Q307  Sir Paul Beresford: The legislation in London is different. We have heard that from one of the witnesses. Effectively, local authorities are licensing; they are not managing and running the markets. The witnesses from the London Local Authority said that the legislation is very restrictive. Some of it is ancient. Some of it needs sorting. One of the concerns some of the witnesses had was that it needed to be diminished. Have you looked at this?

  Mr Wright: One of the great beauties of select committees is looking at oral evidence, seeing an issue that has emerged and then going away to officials to say, "This has not come across my desk. What is happening with this?" It has not been flagged up as a major concern from London Councils in the Department. It certainly has not come across my desk when I have had regular meetings with London Councils but I understand in talking to the Government Office for London that there are issues with regard to the 1990 Act. I think Mr Hands mentioned restrictive practice. Maybe I would not go as far as that but in terms of having some restrictions it does not help facilitate that flow of competition that is so important. I am certainly going to go away and have a look at that. I have a meeting with London councils this week where I will mention it but it certainly has not come across my desk as a major cause of concern in the past.

  Q308  David Wright: Perhaps it has not come across your desk because people clearly do not know where to go. The evidence we have just heard is that there is not a coherent voice for markets within government. You heard one of the previous witnesses say how different that was in France and how that process could potentially reduce bureaucracy and aid liaison for example with the EU. Why are we not doing that here?

  Mr Wright: If I can answer that by mentioning one of the other themes which seems to be emerging from this inquiry, which is whether we should have a Minister for Markets or a champion in Whitehall, whether at ministerial or official level, my answer to that is slightly mixed. I think traditional retail markets and wider town centre management span such a wide range of Whitehall departments. They cover my Department in terms of planning and urban policy and the interaction with local government. I think Defra has a role to play in the food standards and maybe farmers' markets. I think the Department of Health has an important role to play as well. We have mentioned how BERR could be the favoured department of choice and we obviously have a Minister for Small Businesses. We have a wide span of different interests that we all bring to the table within different government departments. I await with interest what the Committee concludes but, rather than having it with BERR, important though that economic stimulus is, markets are much more than just economic developments. Within CLG something like that could sit. There is a good role to play with our interaction with local authorities, our responsibility for planning frameworks and making sure of that wider sense of wellbeing. I can see CLG having a key role to play there.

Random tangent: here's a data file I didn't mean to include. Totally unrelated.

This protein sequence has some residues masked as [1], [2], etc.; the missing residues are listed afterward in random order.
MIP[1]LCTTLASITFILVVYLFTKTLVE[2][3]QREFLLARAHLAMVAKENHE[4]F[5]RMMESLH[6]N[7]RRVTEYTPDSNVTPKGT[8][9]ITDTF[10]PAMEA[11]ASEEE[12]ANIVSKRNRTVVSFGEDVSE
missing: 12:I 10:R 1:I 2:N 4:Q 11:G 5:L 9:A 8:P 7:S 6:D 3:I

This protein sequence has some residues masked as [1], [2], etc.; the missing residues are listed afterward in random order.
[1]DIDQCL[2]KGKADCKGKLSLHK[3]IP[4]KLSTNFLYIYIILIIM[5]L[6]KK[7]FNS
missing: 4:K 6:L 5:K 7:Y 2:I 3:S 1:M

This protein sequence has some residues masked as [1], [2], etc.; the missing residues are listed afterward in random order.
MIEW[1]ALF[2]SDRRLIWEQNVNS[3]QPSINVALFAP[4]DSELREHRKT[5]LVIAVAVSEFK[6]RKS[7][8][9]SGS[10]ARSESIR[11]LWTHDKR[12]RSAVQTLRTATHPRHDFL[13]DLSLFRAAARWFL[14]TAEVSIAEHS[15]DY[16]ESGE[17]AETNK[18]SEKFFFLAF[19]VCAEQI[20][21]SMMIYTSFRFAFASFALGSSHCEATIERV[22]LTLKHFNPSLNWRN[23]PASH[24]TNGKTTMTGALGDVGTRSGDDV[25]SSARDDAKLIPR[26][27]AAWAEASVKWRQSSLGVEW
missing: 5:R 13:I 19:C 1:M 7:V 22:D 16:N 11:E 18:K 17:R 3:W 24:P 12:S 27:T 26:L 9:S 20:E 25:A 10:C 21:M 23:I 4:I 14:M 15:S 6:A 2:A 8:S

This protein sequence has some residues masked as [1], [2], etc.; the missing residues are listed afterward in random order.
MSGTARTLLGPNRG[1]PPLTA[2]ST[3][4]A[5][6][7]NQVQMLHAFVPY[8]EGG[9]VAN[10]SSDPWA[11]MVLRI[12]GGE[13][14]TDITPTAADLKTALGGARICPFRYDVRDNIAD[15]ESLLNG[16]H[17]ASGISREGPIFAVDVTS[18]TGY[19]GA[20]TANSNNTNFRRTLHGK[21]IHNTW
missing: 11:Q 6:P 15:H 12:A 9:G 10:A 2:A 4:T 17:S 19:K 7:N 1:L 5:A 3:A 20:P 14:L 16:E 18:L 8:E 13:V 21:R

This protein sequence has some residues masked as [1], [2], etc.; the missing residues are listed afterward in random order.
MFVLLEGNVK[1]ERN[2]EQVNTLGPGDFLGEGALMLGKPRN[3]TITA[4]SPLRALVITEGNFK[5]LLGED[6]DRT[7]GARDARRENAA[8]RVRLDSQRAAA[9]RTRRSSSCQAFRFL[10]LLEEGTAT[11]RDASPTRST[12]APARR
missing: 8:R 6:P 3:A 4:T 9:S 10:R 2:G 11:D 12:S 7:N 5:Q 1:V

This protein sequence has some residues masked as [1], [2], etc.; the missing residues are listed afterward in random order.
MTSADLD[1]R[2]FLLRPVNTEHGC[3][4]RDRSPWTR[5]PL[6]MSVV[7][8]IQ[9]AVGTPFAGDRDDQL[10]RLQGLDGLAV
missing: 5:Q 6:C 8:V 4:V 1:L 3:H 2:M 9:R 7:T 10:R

Q309  David Wright: Do you have any examples where regional development agencies have supported markets or where national government has put direct help in to support specific activity, not necessarily on its own? Maybe it has prompted local authorities to do it. Is there any strategic evidence that you have of central or regional government doing anything proactive to help markets?

  Mr Wright: In terms of the big regeneration schemes of the past decade or so—things like New Deal for communities, something like £2 billion over 10 years; neighbourhood renewal funding which has been about £3 million in the 88 the most deprived areas—there has been a range of those. What government policy is trying to do at the moment is not to ring fence specific allocations of money but to provide as much flexibility as possible for local authorities to determine their own policies and priorities. I think that is the right approach to take. Local authorities can determine best what is needed in their own particular patch. Having said that, you mentioned regional development agencies. I would also mention the Homes and Communities Agency, which is tasked with facilitating the regeneration of communities in England. I think there is a huge opportunity there. I would also mention the big schemes in terms of housing market renewal. I used to work for One North East, which is the north east development agency. There was a specific grant allocated by One North East for market towns to help stimulate economic development, making sure that they are attractive, helping to stimulate tourism. I do think there are specific examples. Certainly in my own direct experience in my working career, I have seen evidence of that.